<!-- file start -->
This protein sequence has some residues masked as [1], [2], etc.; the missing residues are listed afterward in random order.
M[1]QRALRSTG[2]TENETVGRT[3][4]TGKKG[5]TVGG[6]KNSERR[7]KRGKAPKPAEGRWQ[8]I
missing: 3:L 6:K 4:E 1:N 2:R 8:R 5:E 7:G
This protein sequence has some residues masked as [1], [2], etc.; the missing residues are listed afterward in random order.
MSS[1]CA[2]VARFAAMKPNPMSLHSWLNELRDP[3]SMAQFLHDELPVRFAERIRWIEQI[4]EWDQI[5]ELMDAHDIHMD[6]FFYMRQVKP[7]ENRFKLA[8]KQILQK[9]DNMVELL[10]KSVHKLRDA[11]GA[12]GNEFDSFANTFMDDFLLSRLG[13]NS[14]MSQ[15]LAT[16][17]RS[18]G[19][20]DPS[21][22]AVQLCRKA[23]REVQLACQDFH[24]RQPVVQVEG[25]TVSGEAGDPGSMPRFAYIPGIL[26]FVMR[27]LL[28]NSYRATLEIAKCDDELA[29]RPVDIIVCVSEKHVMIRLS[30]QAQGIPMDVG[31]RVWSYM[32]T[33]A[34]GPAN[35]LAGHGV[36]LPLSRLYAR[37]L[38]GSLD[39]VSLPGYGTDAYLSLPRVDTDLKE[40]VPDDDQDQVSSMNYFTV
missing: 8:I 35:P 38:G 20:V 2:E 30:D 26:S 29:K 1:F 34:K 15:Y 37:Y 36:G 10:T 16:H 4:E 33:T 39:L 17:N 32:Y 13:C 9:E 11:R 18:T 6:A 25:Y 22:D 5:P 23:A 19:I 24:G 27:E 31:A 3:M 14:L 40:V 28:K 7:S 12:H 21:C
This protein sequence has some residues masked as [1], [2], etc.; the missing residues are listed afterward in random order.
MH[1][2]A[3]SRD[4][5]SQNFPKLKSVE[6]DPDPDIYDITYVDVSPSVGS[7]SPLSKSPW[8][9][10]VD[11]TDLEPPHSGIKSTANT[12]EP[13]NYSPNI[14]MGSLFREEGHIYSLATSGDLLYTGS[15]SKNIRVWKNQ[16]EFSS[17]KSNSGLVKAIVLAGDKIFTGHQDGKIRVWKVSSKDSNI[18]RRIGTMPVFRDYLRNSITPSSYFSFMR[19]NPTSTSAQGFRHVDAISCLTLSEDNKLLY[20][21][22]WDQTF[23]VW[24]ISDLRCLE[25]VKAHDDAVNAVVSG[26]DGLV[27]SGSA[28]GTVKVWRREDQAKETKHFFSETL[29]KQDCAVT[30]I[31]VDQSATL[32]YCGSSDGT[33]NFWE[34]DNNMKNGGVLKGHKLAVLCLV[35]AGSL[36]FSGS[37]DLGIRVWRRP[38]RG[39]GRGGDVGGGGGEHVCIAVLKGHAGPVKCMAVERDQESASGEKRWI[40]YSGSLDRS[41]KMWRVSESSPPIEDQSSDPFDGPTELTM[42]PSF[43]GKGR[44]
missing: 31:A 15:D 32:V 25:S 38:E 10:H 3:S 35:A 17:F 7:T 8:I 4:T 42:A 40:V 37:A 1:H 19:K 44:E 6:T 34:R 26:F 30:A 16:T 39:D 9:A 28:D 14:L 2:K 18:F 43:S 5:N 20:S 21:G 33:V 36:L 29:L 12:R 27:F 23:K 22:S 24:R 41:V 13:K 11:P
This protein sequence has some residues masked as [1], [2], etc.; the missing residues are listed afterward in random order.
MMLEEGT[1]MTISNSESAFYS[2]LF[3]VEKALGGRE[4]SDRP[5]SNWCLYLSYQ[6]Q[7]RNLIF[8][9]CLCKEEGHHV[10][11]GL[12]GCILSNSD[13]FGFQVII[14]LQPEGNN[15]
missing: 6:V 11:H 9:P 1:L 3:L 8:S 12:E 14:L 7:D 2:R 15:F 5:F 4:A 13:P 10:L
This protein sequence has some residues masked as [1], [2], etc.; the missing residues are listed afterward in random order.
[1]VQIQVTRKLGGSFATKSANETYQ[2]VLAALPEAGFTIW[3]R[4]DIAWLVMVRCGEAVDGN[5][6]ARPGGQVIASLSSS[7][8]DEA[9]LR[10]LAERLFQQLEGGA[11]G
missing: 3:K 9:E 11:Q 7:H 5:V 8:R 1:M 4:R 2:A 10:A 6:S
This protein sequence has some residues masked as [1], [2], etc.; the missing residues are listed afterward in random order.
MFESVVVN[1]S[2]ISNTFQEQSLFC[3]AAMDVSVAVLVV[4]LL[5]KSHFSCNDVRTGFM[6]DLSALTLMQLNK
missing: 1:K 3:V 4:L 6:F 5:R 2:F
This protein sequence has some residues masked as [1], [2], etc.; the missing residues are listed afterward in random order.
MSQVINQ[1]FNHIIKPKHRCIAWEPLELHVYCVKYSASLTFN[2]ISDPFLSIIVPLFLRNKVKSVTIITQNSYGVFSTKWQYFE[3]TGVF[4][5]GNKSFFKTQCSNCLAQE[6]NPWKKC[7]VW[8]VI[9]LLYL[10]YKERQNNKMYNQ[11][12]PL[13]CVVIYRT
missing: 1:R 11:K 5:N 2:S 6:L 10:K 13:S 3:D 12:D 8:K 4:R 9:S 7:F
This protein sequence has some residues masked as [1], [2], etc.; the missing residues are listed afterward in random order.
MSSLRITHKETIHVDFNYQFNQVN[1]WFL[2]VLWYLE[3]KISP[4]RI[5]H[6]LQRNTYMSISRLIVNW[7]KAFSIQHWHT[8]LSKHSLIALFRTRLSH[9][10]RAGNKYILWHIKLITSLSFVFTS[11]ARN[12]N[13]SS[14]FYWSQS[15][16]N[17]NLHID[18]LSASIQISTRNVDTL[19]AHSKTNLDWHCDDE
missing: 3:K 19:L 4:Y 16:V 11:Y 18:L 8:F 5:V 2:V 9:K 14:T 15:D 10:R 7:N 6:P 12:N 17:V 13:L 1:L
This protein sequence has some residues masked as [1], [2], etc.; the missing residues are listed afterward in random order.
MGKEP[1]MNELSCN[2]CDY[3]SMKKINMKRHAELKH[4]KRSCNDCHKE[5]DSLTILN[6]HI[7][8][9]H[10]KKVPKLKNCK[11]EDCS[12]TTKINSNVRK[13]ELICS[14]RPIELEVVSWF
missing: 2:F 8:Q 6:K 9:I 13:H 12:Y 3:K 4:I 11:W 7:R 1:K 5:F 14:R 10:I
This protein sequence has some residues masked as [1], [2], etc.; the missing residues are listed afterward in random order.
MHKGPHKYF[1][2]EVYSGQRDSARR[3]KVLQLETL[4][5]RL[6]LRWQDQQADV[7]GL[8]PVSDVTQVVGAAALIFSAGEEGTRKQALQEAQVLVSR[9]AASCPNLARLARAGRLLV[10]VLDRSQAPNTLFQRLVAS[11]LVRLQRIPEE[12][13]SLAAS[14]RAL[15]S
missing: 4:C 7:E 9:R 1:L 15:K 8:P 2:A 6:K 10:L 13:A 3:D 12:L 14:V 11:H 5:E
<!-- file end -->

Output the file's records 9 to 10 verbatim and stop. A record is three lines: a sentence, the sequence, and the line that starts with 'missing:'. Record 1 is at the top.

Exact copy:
This protein sequence has some residues masked as [1], [2], etc.; the missing residues are listed afterward in random order.
MGKEP[1]MNELSCN[2]CDY[3]SMKKINMKRHAELKH[4]KRSCNDCHKE[5]DSLTILN[6]HI[7][8][9]H[10]KKVPKLKNCK[11]EDCS[12]TTKINSNVRK[13]ELICS[14]RPIELEVVSWF
missing: 2:F 8:Q 6:K 9:I 13:H 12:Y 3:K 4:I 11:W 7:R 1:K 5:F 14:R 10:I
This protein sequence has some residues masked as [1], [2], etc.; the missing residues are listed afterward in random order.
MHKGPHKYF[1][2]EVYSGQRDSARR[3]KVLQLETL[4][5]RL[6]LRWQDQQADV[7]GL[8]PVSDVTQVVGAAALIFSAGEEGTRKQALQEAQVLVSR[9]AASCPNLARLARAGRLLV[10]VLDRSQAPNTLFQRLVAS[11]LVRLQRIPEE[12][13]SLAAS[14]RAL[15]S
missing: 4:C 7:E 9:R 1:L 15:K 8:P 2:A 6:K 10:L 13:A 3:D 12:L 14:V 11:H 5:E